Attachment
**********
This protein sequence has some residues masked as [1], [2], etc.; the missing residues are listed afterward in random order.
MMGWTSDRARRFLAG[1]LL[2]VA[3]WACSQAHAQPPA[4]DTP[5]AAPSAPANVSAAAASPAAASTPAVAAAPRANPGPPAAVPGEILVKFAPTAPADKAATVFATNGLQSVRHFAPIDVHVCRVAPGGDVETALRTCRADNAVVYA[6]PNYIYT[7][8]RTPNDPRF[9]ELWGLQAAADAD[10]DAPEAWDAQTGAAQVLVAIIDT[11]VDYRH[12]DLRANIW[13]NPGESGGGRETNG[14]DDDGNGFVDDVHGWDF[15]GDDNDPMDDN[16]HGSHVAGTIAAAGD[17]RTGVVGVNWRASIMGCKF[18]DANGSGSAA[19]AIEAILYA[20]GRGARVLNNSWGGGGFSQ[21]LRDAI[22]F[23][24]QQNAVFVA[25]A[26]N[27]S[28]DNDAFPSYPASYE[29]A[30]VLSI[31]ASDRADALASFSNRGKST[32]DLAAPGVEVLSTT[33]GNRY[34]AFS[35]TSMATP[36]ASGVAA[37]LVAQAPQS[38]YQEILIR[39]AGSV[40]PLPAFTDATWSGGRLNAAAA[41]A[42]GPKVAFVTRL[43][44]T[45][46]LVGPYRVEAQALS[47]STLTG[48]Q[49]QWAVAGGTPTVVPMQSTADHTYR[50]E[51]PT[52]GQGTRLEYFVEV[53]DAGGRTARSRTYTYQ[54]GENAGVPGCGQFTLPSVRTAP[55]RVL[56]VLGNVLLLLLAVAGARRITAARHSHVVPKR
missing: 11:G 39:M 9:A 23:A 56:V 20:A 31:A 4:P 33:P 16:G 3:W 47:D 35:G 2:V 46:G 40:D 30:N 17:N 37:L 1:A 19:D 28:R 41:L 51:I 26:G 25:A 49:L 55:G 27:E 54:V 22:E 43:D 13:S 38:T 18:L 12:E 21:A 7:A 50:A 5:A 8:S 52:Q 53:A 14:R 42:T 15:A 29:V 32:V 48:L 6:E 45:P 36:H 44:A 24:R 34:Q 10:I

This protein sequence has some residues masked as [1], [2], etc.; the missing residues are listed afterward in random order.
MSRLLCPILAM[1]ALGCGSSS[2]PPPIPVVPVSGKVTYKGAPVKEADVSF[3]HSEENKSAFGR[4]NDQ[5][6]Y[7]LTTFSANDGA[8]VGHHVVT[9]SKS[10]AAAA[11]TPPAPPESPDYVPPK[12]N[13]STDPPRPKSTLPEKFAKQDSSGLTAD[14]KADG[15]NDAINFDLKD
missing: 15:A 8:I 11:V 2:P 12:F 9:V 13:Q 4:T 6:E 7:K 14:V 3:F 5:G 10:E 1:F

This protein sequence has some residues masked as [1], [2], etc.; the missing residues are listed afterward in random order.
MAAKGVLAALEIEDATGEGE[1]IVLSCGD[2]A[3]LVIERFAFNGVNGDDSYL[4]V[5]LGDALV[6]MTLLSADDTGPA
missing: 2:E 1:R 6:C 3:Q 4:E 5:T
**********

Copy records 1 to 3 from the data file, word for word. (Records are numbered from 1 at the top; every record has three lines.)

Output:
This protein sequence has some residues masked as [1], [2], etc.; the missing residues are listed afterward in random order.
MMGWTSDRARRFLAG[1]LL[2]VA[3]WACSQAHAQPPA[4]DTP[5]AAPSAPANVSAAAASPAAASTPAVAAAPRANPGPPAAVPGEILVKFAPTAPADKAATVFATNGLQSVRHFAPIDVHVCRVAPGGDVETALRTCRADNAVVYA[6]PNYIYT[7][8]RTPNDPRF[9]ELWGLQAAADAD[10]DAPEAWDAQTGAAQVLVAIIDT[11]VDYRH[12]DLRANIW[13]NPGESGGGRETNG[14]DDDGNGFVDDVHGWDF[15]GDDNDPMDDN[16]HGSHVAGTIAAAGD[17]RTGVVGVNWRASIMGCKF[18]DANGSGSAA[19]AIEAILYA[20]GRGARVLNNSWGGGGFSQ[21]LRDAI[22]F[23][24]QQNAVFVA[25]A[26]N[27]S[28]DNDAFPSYPASYE[29]A[30]VLSI[31]ASDRADALASFSNRGKST[32]DLAAPGVEVLSTT[33]GNRY[34]AFS[35]TSMATP[36]ASGVAA[37]LVAQAPQS[38]YQEILIR[39]AGSV[40]PLPAFTDATWSGGRLNAAAA[41]A[42]GPKVAFVTRL[43][44]T[45][46]LVGPYRVEAQALS[47]STLTG[48]Q[49]QWAVAGGTPTVVPMQSTADHTYR[50]E[51]PT[52]GQGTRLEYFVEV[53]DAGGRTARSRTYTYQ[54]GENAGVPGCGQFTLPSVRTAP[55]RVL[56]VLGNVLLLLLAVAGARRITAARHSHVVPKR
missing: 11:G 39:M 9:A 23:A 56:V 20:A 31:A 4:P 33:P 16:G 3:W 47:D 35:G 2:V 46:G 40:D 30:N 17:N 37:L 1:A 19:D 28:R 41:L 51:I 26:G 25:A 49:L 55:G 27:E 54:V 22:E 43:D 13:S 38:T 18:L 12:E 21:A 7:A 50:A 5:A 8:S 52:Q 53:A 14:R 42:T 15:A 29:V 32:V 48:L 6:E 45:P 36:H 44:A 24:R 34:Q 10:I

This protein sequence has some residues masked as [1], [2], etc.; the missing residues are listed afterward in random order.
MSRLLCPILAM[1]ALGCGSSS[2]PPPIPVVPVSGKVTYKGAPVKEADVSF[3]HSEENKSAFGR[4]NDQ[5][6]Y[7]LTTFSANDGA[8]VGHHVVT[9]SKS[10]AAAA[11]TPPAPPESPDYVPPK[12]N[13]STDPPRPKSTLPEKFAKQDSSGLTAD[14]KADG[15]NDAINFDLKD
missing: 15:A 8:I 11:V 2:P 12:F 9:V 13:Q 4:T 6:E 7:K 14:V 3:F 5:G 10:E 1:F

This protein sequence has some residues masked as [1], [2], etc.; the missing residues are listed afterward in random order.
MAAKGVLAALEIEDATGEGE[1]IVLSCGD[2]A[3]LVIERFAFNGVNGDDSYL[4]V[5]LGDALV[6]MTLLSADDTGPA
missing: 2:E 1:R 6:C 3:Q 4:E 5:T